- Alex Rodriguez is now a partial owner of the Professional Fighters League, or PFL, after he contributed to a $30 million funding round.
- This marks the second recent pro sports investment for Rodriguez. He became a co-owner of the NBA's Minnesota Timberwolves in April 2021.
- PFL is now valued at $500 million, according to a person with knowledge of the deal. That's up from a reported $400 million in 2021.
Alex Rodriguez is betting on the growth of mixed martial arts.
The former MLB star is now a partial owner of the Professional Fighters League after he contributed to a $30 million funding round, the company said Thursday. Rodriguez joined media investment firm Waverley Capital in the raise and will have a seat on PFL's board of directors.
Terms of the investment were not disclosed.
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This marks the second recent pro sports investment for Rodriguez. He became a co-owner of the NBA's Minnesota Timberwolves in April 2021, joining former Walmart e-commerce executive Marc Lore to buy the franchise for a reported $1.5 billion. Through his A-Rod Corp. firm, he invests in UFC-branded gyms.
Rodriguez, 46, made more than $450 million throughout his 22-season MLB career, according to Spotrac, a website that tracks sports contracts. He retired in 2016.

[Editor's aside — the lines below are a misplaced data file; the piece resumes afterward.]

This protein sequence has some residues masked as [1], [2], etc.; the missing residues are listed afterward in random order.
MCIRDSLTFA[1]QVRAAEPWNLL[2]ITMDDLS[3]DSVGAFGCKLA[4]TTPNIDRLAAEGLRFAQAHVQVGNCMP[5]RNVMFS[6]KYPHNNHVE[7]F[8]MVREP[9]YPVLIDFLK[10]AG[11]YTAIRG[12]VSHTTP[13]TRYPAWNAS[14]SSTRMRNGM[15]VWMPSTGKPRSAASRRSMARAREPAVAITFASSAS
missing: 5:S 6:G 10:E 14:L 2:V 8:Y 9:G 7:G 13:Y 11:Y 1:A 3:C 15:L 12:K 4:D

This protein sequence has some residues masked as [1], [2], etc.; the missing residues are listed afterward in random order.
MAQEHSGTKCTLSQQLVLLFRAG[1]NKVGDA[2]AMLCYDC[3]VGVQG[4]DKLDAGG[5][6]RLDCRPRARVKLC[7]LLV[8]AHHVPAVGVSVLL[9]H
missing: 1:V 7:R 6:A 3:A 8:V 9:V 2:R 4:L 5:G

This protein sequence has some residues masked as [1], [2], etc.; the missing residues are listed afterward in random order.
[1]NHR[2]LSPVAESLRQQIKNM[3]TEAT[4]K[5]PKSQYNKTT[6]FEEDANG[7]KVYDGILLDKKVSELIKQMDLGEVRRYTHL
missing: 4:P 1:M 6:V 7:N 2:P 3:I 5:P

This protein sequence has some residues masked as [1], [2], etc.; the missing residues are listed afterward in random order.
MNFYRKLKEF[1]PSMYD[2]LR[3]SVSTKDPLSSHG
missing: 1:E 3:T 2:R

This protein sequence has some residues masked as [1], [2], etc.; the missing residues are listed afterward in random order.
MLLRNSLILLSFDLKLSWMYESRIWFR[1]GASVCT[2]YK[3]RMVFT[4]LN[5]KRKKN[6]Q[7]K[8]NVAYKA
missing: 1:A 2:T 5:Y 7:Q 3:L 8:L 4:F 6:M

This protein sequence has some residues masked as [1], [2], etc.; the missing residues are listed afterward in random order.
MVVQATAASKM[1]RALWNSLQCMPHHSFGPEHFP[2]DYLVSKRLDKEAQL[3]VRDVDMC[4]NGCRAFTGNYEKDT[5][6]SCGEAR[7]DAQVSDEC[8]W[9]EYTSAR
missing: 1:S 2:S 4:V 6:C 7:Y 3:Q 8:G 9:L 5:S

PFL is now valued at $500 million, according to a person with knowledge of the deal. That's up from a reported $400 million in 2021. The person declined to be named because PFL's valuation isn't public.
The company will use the funds from the Rodriguez-Waverley deal to expand globally and target free agent fighters from Endeavor-owned UFC, PFL founder and Chairman Donn Davis said in an interview with CNBC. PFL wants to build a roster to leverage its pay-per-view "Super Fight" event that's scheduled to debut in 2023.
"They now have a great option – UFC or PFL," Davis said. "We're open for business in the pay-per-view division."
Davis called Rodriguez's interest in PFL a "mutual attraction."
"Alex is building a business career in sports that he wants to equal his baseball career," he said. Davis called Rodriguez "innovative in his approach to investing and building companies."
Rodriguez credited PFL's global reach as a reason for the interest. The league says it has 600 million fans globally and PFL matches are distributed in 160 countries. "The PFL continues to build and innovate for fans, media, and fighters, and there is massive demand in the marketplace," Rodriguez said in a statement.
PFL is a single-entity league controlled by investors, including prominent sports and entertainment figures such as Washington Nationals owner Mark Lerner, former NFL star Ray Lewis, and investment firms including Ares Capital and Elysian Park Ventures.
The league has a regular season and a postseason, which concludes with six championship competitions. Fighters usually receive $1 million if they win. Also, PFL has a media rights deal with Disney-owned ESPN and gets sponsorship revenue from companies that include sports betting firm DraftKings.
PFL has now raised $200 million since 2018. That includes a $65 million raise in February 2021 and a $50 million Series C in 2019. Davis said the plan is to grow PFL into a multinational company, including PFL Europe and PFL Mexico.
"Their local fighters, their own prime-time schedule, their own events," Davis said. "That's our focus in terms of expansion internationally."